Day 483, July 13, 2021

Reading the Room

Today's class was harder. I've been busy with many different things, and while I thought I had the class planned out, it wasn't quite water tight. Students are so perceptive, they ask the right questions to make you think deeper. How could I have made that question clearer? How could I have set up the assignment better? Am I losing some students?

The broader general topic is student success, but how are students defining success? As one student wrote, she hates the idea of there being one form of student success, because in her mind there are countless ways students can be successful that are not reflected in grades and graduation and other metrics.

I applauded her, because she is not only right, but I think maybe that might be the key to helping students. How do the students define success, rather than how is success defined for them. I think if students have a stronger sense of what they hope to get out of education, maybe they would have more reasons to be an active participant in that education and less tolerant of the things that are obstacles or less helpful in their pursuit of... success.

For this class I was trying to set up the assignment of writing a paper proposal. But, I think the assignment seemed too abstract. It is entirely possible that none of the students have submitted a paper proposal before. Many of the students were struggling to make the connection between their identity, their experiences with education, and how that might feed into a bigger topic. I found myself falling back on easy things like, Asian Men in STEM or something like that.

But, I also was struck by the memory to meeting the poet Garrett Hongo when he came to UMass Amherst when I was graduate student in the MFA program. I went to graduate school straight out of my undergraduate education that was heavily weighted in the canonized classics and rarely included any writers of color, let alone Asian American writers. I was working on filling in my absences through independent studies as an undergraduate, and with my courses as a graduate student at UMass, so it was exciting to meet and talk with Garrett when he came to read. 

After the reading, Garrett took me aside and invited me to walk with him for a little bit. Why did I choose to go to school here? He wanted to know. Why didn't I go to the West Coast?  I didn't know how to answer him, because the truth of the matter was, I didn't know how graduate school worked. I applied to two schools, both in Massachusetts, because that is where I grew up and I was wanted to get out of Tennessee. I didn't know there were reasons one would choose one school over another. I didn't know there was an alternative to what I was experiencing. Garrett was asking me how important being Asian American was to me.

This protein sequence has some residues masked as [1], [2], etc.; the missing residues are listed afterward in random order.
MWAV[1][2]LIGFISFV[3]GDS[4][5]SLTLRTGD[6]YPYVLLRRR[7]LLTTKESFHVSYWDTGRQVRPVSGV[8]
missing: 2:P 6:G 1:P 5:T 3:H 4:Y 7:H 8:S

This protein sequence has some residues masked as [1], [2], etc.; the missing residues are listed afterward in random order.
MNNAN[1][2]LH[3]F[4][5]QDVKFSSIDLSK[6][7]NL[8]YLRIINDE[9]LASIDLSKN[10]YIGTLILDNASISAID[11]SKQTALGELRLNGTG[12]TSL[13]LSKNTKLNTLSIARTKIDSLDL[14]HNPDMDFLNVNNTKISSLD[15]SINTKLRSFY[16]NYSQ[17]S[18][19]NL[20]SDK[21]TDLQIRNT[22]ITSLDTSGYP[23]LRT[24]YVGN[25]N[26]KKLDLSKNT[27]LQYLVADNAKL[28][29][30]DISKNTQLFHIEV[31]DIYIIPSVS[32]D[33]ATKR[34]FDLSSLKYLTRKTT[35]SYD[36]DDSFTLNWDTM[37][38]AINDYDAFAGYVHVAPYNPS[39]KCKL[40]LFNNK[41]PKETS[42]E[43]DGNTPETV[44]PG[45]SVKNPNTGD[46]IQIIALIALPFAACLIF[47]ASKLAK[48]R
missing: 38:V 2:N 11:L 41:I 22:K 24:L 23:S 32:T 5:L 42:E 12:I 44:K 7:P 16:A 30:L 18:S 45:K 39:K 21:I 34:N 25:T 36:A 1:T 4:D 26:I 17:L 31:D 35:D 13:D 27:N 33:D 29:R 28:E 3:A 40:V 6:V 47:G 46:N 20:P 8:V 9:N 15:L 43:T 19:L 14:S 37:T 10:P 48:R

The truth was, I was still unsure. I was still learning. But I also had no role models. I had nobody that I knew that I could turn to and say that is someone who helps me see myself as the writer I want to become.  Of course, I adored all the writers I was being exposed to, particularly Maxine Hong Kingston, Michael Ondaatje, and later Kazuo Ishiguro, and so many others. But I had never met any of them. And when I did have a chance to meet an Asian writer, I was nervous and uncertain about my own identity and how I fit with someone else's vision of who I should be. I was nervous talking with Garrett and how he was testing me, seeing what I might be open to. I sometimes wonder what he would have said if I asked if I could go study with him in Oregon. But I didn't. I stayed in Amherst and learned lots of different kinds of lessons and had different experiences, but missed my chance to study with Garrett Hongo.

My students today are much more aware of their various identities, the heritage they bring as a Latina, as a bisexual, as an immigrant, as a person with mental illness. When I was growing up, I didn't realize the assets different aspects of my identity brought to my sense of self, they tended to be things I pressed tightly into a box, and maybe let loose only on occasion, on weekends, or when asked, but the rest of the time, I did not draw those aspects of self out into the open.

I was marveling at one of my students who wrote about learning about what LGBTQ+ was as a seventh grade student, and slowly over time recognizing her own identity as a bisexual, finding clubs in school, and a whole community of students who supported her growth into that identity. What a different environment some of our students are experiencing today!